Be aware that using Topics to narrow your search may sharply reduce the number of results. You may want to choose several similar or related topics from More Options, rather than choosing a single topic, to make sure you are seeing all the relevant results.

When you're happy with your results, click here to learn how to save articles and request items.

Save, Export and Print Articles

If you’ve found an article in your results list you want to save, you can save it to a list, e-mail it, print it, or export it to RefWorks. First, click View Online. Then, on the far right of the window, click Send To and choose what you want to do from the dropdown menu.

“Add to e-Shelf” allows you to create a list within Search@UW of saved items. You can add an item to your e-shelf from the Send To menu, or by clicking the star to the left of an item’s title. If you are signed in to Search@UW, your e-shelf will be saved indefinitely; if you are not signed in, your items will remain on the e-shelf list until the end of your browser session. Click Sign In at the top right of the browser window to sign into Search@UW with your NetID.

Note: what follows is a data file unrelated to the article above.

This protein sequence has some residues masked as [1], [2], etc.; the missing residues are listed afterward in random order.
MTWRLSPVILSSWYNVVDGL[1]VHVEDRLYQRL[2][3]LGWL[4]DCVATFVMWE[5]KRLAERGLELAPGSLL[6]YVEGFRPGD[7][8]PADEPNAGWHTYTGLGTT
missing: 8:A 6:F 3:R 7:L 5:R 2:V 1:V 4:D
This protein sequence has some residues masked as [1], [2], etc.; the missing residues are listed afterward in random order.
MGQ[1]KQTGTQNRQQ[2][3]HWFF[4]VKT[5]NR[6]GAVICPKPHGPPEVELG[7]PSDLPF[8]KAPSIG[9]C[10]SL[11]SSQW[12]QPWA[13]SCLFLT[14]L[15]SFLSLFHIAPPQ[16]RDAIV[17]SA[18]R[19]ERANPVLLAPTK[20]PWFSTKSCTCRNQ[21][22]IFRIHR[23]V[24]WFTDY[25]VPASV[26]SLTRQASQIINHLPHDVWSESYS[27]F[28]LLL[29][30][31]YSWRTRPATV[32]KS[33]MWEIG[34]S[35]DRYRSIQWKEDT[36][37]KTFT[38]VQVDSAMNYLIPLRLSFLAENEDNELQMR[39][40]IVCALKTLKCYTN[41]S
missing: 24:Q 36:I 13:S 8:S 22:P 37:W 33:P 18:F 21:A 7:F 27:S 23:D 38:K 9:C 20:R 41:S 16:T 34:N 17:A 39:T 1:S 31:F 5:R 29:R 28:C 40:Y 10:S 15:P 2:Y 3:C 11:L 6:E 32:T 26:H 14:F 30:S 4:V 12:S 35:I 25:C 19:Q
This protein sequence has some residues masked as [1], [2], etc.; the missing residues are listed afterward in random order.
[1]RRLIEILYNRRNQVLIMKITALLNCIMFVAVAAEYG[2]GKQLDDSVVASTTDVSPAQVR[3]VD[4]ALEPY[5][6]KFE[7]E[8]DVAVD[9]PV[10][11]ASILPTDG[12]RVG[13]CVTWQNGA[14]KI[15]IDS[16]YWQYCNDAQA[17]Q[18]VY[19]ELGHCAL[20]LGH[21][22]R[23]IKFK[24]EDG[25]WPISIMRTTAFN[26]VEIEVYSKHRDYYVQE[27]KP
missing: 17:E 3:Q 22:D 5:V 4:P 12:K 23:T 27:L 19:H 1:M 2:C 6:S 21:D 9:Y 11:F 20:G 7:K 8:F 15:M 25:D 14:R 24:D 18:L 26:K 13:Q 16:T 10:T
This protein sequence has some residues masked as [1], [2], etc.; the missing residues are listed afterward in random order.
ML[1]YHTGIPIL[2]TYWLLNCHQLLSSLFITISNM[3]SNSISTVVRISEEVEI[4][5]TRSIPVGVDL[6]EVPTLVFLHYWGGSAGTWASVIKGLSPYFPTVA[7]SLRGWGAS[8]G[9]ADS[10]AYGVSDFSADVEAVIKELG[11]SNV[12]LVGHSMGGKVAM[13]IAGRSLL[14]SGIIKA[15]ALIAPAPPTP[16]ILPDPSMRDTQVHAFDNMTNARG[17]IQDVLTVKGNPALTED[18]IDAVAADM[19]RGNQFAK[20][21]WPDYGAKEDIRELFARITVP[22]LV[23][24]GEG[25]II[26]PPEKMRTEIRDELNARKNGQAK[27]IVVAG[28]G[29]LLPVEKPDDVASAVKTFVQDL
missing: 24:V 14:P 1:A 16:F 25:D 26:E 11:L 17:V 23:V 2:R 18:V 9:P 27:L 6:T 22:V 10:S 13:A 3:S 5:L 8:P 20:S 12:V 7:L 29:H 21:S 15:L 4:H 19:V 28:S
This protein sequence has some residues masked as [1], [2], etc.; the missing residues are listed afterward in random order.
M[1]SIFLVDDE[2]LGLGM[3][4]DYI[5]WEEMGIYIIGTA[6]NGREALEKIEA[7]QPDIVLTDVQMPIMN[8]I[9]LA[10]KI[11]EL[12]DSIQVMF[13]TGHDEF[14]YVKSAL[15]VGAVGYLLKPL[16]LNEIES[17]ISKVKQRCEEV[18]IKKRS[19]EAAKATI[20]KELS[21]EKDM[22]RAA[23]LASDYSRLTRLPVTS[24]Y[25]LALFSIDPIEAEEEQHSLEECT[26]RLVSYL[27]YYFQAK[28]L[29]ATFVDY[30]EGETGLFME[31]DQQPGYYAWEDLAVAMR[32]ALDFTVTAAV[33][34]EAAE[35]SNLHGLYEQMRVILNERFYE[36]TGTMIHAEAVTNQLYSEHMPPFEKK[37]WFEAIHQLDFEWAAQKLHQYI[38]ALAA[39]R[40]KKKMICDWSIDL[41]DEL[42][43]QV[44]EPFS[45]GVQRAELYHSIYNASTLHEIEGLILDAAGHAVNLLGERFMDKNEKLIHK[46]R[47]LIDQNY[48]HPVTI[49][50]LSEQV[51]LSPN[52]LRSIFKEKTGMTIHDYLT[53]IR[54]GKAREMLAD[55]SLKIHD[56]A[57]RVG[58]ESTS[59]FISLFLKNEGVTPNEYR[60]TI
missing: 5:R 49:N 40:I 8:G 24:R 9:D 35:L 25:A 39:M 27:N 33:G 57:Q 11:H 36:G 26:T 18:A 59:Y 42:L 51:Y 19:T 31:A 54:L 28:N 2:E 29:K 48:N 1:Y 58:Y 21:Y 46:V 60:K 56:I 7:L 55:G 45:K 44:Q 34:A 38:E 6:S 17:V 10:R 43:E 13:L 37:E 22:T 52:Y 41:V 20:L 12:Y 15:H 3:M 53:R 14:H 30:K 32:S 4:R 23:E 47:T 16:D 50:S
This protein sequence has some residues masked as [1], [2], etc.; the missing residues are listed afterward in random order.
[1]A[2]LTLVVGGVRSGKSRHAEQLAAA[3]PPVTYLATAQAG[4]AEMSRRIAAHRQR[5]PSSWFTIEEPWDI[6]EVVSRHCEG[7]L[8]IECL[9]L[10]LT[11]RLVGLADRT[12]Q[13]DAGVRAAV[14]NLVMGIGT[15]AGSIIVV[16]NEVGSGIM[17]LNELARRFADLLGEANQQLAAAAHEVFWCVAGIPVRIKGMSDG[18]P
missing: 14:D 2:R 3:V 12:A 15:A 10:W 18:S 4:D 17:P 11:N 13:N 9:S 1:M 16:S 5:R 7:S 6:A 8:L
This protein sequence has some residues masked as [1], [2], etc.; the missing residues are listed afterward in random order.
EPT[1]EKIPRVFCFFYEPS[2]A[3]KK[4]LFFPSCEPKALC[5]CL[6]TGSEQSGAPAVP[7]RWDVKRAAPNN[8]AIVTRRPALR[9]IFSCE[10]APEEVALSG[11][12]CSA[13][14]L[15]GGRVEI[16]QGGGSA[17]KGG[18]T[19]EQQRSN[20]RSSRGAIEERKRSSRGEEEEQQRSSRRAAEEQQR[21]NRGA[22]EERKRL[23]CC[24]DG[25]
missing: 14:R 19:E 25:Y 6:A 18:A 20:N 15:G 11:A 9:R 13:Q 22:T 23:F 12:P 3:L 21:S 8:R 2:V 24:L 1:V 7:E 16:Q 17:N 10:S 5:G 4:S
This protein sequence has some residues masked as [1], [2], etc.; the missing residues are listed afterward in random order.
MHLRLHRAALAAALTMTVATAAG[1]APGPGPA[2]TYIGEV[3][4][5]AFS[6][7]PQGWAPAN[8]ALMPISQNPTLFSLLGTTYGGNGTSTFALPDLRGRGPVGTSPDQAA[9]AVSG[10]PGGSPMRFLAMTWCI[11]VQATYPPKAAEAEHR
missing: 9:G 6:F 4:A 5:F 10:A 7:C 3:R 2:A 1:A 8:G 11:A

Click the arrow below to learn how to request items.

Request Books and Media

If you have found a book or other physical media you want to check out, you will have several options. If the item is held at UW Oshkosh and is available, you can request the item with a Call Slip to have it waiting for you at the Circulation Desk. Click Request, choose Call Slip, and select your copy.

If the item is unavailable at UW Oshkosh, you can place a Hold on the item so you can check it out when it is returned. Click Request, and choose Hold.

If you have chosen a physical item from another UW System campus, you will have the option to request it through Universal Borrowing. Click Request, then select UB Request. You may be prompted to sign in with your NetID. Select the Library, Item, and Pickup Location using the dropdown boxes. If you do not see a pickup library or location, you are not allowed to pick up a UB request from that location.

Still Need Help?

Do you need additional help finding what you need? Ask a friendly librarian! Click here for our phone number, email address and 24/7 chat services.